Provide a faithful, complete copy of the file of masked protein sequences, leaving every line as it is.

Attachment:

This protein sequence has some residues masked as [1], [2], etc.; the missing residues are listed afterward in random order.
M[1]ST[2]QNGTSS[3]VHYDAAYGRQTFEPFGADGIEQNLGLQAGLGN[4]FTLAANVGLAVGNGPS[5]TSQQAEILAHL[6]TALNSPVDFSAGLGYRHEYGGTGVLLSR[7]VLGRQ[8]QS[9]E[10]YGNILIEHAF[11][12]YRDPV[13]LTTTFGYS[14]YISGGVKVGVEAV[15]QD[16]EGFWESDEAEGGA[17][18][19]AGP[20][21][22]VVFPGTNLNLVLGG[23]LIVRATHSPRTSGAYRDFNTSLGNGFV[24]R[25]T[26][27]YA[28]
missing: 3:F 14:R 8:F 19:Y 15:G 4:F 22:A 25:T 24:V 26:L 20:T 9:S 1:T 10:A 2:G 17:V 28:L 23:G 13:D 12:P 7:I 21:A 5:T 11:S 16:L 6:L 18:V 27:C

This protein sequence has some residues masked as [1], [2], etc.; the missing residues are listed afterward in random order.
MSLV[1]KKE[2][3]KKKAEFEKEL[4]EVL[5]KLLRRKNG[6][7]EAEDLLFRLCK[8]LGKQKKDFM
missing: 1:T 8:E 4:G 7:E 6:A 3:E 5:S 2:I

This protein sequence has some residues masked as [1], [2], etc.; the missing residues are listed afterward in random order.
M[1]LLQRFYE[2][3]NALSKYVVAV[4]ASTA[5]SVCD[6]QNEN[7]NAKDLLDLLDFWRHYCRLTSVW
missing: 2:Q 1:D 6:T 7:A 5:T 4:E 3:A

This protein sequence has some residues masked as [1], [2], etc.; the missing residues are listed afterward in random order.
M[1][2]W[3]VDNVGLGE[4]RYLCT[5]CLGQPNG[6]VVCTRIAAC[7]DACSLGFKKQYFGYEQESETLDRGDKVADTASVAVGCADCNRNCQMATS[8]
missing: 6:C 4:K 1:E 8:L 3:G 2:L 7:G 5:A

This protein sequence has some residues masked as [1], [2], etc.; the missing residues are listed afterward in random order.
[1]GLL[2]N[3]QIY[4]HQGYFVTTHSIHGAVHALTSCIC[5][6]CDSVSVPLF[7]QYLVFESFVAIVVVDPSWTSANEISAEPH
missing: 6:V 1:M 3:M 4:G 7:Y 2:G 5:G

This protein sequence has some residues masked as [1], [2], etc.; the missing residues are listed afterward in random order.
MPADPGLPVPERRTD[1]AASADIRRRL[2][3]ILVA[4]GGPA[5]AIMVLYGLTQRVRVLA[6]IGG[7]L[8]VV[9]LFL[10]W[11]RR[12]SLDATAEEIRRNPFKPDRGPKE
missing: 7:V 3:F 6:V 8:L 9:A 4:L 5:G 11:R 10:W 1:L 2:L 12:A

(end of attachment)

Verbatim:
This protein sequence has some residues masked as [1], [2], etc.; the missing residues are listed afterward in random order.
M[1]ST[2]QNGTSS[3]VHYDAAYGRQTFEPFGADGIEQNLGLQAGLGN[4]FTLAANVGLAVGNGPS[5]TSQQAEILAHL[6]TALNSPVDFSAGLGYRHEYGGTGVLLSR[7]VLGRQ[8]QS[9]E[10]YGNILIEHAF[11][12]YRDPV[13]LTTTFGYS[14]YISGGVKVGVEAV[15]QD[16]EGFWESDEAEGGA[17][18][19]AGP[20][21][22]VVFPGTNLNLVLGG[23]LIVRATHSPRTSGAYRDFNTSLGNGFV[24]R[25]T[26][27]YA[28]
missing: 3:F 14:R 8:F 19:Y 15:G 4:F 22:A 25:T 24:V 26:L 20:T 9:S 1:T 10:A 2:G 17:V 28:L 23:G 13:D 12:P 7:I 21:A 5:T 11:S 16:L 6:L 18:V 27:C

This protein sequence has some residues masked as [1], [2], etc.; the missing residues are listed afterward in random order.
MSLV[1]KKE[2][3]KKKAEFEKEL[4]EVL[5]KLLRRKNG[6][7]EAEDLLFRLCK[8]LGKQKKDFM
missing: 1:T 8:E 4:G 7:E 6:A 3:E 5:S 2:I

This protein sequence has some residues masked as [1], [2], etc.; the missing residues are listed afterward in random order.
M[1]LLQRFYE[2][3]NALSKYVVAV[4]ASTA[5]SVCD[6]QNEN[7]NAKDLLDLLDFWRHYCRLTSVW
missing: 2:Q 1:D 6:T 7:A 5:T 4:E 3:A

This protein sequence has some residues masked as [1], [2], etc.; the missing residues are listed afterward in random order.
M[1][2]W[3]VDNVGLGE[4]RYLCT[5]CLGQPNG[6]VVCTRIAAC[7]DACSLGFKKQYFGYEQESETLDRGDKVADTASVAVGCADCNRNCQMATS[8]
missing: 6:C 4:K 1:E 8:L 3:G 2:L 7:G 5:A

This protein sequence has some residues masked as [1], [2], etc.; the missing residues are listed afterward in random order.
[1]GLL[2]N[3]QIY[4]HQGYFVTTHSIHGAVHALTSCIC[5][6]CDSVSVPLF[7]QYLVFESFVAIVVVDPSWTSANEISAEPH
missing: 6:V 1:M 3:M 4:G 7:Y 2:G 5:G

This protein sequence has some residues masked as [1], [2], etc.; the missing residues are listed afterward in random order.
MPADPGLPVPERRTD[1]AASADIRRRL[2][3]ILVA[4]GGPA[5]AIMVLYGLTQRVRVLA[6]IGG[7]L[8]VV[9]LFL[10]W[11]RR[12]SLDATAEEIRRNPFKPDRGPKE
missing: 7:V 3:F 6:V 8:L 9:A 4:L 5:G 11:R 10:W 1:L 2:L 12:A